Richard Walker
Young people from the Puyallup Tribe and other Tribes participate in the opening ceremony of Boldt 40, February 5 at the Squaxin Island Tribe’s Skookum Event Center. The day commemorated the 40th anniversary of the U.S. District Court decision in U.S. vs. Washington. The youth entered with the late Chief Dan George’s “Coast Salish Anthem,” then sang and drummed paddle songs from Puyallup, Squaxin, and Nisqually.

40 Years Later: Boldt Decision Celebrations With Some Caution

Richard Walker

Outside forces tried to “destroy us, take away our culture, our language, take away our ability to just do basic things, like hunt and fish,” she said.

“But that spirit that lies in all of us, that spirit of strength, when those battles seem to create a world and environment where it seems like we are losing the battle, those embers fan in our cultures we see today. Whether it’s Tribal Journeys or our language restoration programs, we see us going back to our roots and who we are as the Creator intended.”

Virginia Riedinger, Judge Boldt’s daughter, said her father took U.S. vs. Washington “with no prejudice one way or the other,” but by the time of his ruling, “I remember him saying the Indian had been cheated.” Even when her father was hanged or burned in effigy and the state defied his ruling, “He was never angry or indicated he was upset. He felt he made the right decision. And he had no problem enforcing it.”

Western Washington Treaties

Treaties signed by the U.S. and indigenous nations of what is now Western Washington: The Treaty of Medicine Creek, December 26, 1854; Treaty of Point Elliott, January 22, 1855; Treaty of Point No Point, January 26, 1855; Treaty of Neah Bay, January 31, 1855; Treaty of Olympia, July 1, 1855 and January 25, 1856. The treaties made land available for non-Native settlement; indigenous signers reserved land and certain rights for themselves and their descendants, and the U.S. agreed to pay with annuities, the provision of education and health care, and other considerations.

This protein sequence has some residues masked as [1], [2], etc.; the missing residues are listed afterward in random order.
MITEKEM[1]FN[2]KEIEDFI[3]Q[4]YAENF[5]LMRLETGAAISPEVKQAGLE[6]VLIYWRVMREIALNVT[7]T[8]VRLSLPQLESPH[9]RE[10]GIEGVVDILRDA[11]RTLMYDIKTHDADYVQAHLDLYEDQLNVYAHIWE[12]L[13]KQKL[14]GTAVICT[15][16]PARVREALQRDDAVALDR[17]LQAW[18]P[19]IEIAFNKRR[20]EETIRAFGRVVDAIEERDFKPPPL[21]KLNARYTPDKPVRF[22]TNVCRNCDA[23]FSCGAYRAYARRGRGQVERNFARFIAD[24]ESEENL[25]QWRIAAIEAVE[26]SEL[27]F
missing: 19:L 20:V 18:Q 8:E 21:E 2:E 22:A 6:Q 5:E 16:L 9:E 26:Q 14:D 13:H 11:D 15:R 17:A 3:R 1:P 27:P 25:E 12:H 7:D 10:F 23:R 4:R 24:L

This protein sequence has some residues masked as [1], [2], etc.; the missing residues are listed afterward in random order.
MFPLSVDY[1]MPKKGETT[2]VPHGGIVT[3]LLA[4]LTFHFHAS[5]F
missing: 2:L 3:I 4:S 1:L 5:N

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Michael Madrid's picture
Michael Madrid
Submitted by Michael Madrid on
This is the White way. To completely disregard the environment and the impact their greedy policies have on the earth, then to turn around and blame those least likely to defend themselves from the charges. The caveat is that NO ONE escapes the damage to the earth no matter who is to blame. While idiots continue to insist that global climate change is "just a theory" (in spite of the recent weather) people are dying because our infrastructure is in shambles and propane companies want to retain their profit margins. I think the Cree said it best: "When all the trees have been cut down, when all the animals have been hunted, when all the waters are polluted, when all the air is unsafe to breathe, only then will you discover you cannot eat money."